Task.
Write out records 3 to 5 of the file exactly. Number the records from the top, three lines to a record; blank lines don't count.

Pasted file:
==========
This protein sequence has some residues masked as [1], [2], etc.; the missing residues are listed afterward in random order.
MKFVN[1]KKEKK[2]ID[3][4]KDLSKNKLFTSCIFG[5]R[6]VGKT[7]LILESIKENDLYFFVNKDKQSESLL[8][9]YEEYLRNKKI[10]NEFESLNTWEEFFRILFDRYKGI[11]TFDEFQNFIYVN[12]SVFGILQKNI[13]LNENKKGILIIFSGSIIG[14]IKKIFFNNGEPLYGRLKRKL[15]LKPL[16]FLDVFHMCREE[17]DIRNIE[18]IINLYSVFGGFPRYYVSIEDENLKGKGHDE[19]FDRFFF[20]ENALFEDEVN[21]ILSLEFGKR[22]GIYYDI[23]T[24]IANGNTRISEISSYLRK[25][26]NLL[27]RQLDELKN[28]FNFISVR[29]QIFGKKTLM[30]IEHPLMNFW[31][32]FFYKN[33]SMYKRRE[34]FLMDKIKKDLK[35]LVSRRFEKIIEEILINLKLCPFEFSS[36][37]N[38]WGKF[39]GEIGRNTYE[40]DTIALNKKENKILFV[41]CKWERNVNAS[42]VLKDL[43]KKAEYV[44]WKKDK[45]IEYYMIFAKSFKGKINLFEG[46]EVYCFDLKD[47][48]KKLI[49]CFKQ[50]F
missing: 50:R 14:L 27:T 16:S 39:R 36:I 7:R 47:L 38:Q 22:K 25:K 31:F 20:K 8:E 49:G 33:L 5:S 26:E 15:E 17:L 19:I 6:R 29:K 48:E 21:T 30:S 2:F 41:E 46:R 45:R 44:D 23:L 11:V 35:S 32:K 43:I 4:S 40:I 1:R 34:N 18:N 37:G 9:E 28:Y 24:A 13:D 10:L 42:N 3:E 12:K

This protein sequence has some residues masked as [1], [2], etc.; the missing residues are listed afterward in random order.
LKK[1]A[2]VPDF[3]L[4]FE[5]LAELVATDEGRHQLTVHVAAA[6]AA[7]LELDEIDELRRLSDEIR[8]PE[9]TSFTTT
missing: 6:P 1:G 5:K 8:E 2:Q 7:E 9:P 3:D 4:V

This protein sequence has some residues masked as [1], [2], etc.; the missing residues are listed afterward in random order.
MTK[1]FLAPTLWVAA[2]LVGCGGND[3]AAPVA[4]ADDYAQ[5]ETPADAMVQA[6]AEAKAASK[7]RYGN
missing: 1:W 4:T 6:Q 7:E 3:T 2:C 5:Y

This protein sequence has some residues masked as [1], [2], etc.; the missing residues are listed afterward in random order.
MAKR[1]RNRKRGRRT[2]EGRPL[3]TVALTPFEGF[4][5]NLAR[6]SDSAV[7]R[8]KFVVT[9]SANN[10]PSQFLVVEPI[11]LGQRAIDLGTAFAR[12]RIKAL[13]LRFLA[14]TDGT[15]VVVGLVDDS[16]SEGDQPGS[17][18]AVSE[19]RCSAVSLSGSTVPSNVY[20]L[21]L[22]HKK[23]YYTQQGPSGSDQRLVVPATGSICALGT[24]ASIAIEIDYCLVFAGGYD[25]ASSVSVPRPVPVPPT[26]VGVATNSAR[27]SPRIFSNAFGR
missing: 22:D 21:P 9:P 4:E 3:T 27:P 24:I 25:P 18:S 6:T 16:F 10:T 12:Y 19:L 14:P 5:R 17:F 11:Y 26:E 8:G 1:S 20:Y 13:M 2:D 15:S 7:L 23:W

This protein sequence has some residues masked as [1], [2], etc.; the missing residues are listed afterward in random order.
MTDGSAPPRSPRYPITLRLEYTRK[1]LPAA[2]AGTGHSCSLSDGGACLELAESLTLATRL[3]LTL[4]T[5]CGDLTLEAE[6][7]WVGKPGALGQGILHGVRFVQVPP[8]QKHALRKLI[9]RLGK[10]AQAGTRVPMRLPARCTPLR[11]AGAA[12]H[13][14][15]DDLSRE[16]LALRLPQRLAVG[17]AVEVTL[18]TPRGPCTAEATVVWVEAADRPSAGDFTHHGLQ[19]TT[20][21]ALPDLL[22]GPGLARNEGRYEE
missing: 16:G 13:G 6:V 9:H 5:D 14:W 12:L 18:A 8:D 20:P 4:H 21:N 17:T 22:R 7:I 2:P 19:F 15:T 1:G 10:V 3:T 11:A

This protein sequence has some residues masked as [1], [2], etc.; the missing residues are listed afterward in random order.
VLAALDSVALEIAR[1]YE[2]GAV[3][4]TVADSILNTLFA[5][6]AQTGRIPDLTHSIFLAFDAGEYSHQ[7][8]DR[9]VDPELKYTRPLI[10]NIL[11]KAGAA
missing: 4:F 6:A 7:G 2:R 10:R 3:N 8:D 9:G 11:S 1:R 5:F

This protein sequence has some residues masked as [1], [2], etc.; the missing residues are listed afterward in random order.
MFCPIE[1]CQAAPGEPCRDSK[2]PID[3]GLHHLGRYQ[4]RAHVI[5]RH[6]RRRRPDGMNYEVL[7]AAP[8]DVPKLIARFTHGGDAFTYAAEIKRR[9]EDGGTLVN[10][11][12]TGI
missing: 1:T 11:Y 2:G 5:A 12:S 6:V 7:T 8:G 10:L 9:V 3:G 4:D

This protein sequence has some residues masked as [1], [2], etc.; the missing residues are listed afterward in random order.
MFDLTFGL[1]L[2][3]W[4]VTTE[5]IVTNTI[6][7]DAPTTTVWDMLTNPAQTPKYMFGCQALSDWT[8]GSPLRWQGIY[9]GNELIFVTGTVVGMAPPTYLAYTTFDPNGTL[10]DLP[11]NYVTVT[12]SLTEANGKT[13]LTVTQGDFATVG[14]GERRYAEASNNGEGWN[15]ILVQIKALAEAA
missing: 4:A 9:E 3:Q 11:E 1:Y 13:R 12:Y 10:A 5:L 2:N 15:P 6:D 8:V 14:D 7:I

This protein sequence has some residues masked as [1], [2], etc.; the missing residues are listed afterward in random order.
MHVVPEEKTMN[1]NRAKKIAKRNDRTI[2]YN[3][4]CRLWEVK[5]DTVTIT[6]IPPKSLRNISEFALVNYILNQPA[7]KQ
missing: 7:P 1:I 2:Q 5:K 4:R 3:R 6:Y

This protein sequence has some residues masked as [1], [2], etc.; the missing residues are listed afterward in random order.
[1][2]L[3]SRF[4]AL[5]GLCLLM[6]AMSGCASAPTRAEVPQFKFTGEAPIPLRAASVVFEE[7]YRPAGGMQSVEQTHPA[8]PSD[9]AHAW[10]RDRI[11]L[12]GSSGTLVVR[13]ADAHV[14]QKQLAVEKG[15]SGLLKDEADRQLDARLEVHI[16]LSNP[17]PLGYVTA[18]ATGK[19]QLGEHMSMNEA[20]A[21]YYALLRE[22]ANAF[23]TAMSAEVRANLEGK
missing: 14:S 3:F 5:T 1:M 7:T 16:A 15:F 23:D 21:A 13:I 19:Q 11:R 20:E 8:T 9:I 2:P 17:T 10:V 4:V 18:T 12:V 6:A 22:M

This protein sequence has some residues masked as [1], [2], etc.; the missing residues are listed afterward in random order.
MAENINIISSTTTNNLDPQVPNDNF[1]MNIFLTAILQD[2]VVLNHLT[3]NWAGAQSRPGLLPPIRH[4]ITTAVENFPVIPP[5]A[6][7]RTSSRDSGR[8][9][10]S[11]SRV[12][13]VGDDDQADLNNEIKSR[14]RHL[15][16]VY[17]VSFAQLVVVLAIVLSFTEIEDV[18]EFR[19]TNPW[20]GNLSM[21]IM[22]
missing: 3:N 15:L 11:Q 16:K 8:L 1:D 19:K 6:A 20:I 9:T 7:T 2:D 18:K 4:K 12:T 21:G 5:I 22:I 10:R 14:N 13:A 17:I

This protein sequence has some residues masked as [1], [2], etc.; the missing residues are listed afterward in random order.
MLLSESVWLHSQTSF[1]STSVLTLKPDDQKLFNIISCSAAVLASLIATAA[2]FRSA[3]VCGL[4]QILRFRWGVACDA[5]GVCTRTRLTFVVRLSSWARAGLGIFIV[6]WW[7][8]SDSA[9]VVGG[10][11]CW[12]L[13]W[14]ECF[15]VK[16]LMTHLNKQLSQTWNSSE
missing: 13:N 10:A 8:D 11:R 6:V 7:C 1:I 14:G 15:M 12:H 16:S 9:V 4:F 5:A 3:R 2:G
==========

This protein sequence has some residues masked as [1], [2], etc.; the missing residues are listed afterward in random order.
MTK[1]FLAPTLWVAA[2]LVGCGGND[3]AAPVA[4]ADDYAQ[5]ETPADAMVQA[6]AEAKAASK[7]RYGN
missing: 1:W 4:T 6:Q 7:E 3:T 2:C 5:Y

This protein sequence has some residues masked as [1], [2], etc.; the missing residues are listed afterward in random order.
MAKR[1]RNRKRGRRT[2]EGRPL[3]TVALTPFEGF[4][5]NLAR[6]SDSAV[7]R[8]KFVVT[9]SANN[10]PSQFLVVEPI[11]LGQRAIDLGTAFAR[12]RIKAL[13]LRFLA[14]TDGT[15]VVVGLVDDS[16]SEGDQPGS[17][18]AVSE[19]RCSAVSLSGSTVPSNVY[20]L[21]L[22]HKK[23]YYTQQGPSGSDQRLVVPATGSICALGT[24]ASIAIEIDYCLVFAGGYD[25]ASSVSVPRPVPVPPT[26]VGVATNSAR[27]SPRIFSNAFGR
missing: 22:D 21:P 9:P 4:E 3:T 27:P 24:I 25:P 18:S 6:T 16:F 10:T 12:Y 19:L 14:P 5:R 17:F 11:Y 26:E 8:G 1:S 20:Y 13:M 2:D 15:S 7:L 23:W

This protein sequence has some residues masked as [1], [2], etc.; the missing residues are listed afterward in random order.
MTDGSAPPRSPRYPITLRLEYTRK[1]LPAA[2]AGTGHSCSLSDGGACLELAESLTLATRL[3]LTL[4]T[5]CGDLTLEAE[6][7]WVGKPGALGQGILHGVRFVQVPP[8]QKHALRKLI[9]RLGK[10]AQAGTRVPMRLPARCTPLR[11]AGAA[12]H[13][14][15]DDLSRE[16]LALRLPQRLAVG[17]AVEVTL[18]TPRGPCTAEATVVWVEAADRPSAGDFTHHGLQ[19]TT[20][21]ALPDLL[22]GPGLARNEGRYEE
missing: 16:G 13:G 6:V 9:H 5:D 14:W 12:L 18:A 8:D 20:P 4:H 21:N 17:T 22:R 7:I 2:P 19:F 15:T 1:G 10:V 3:T 11:A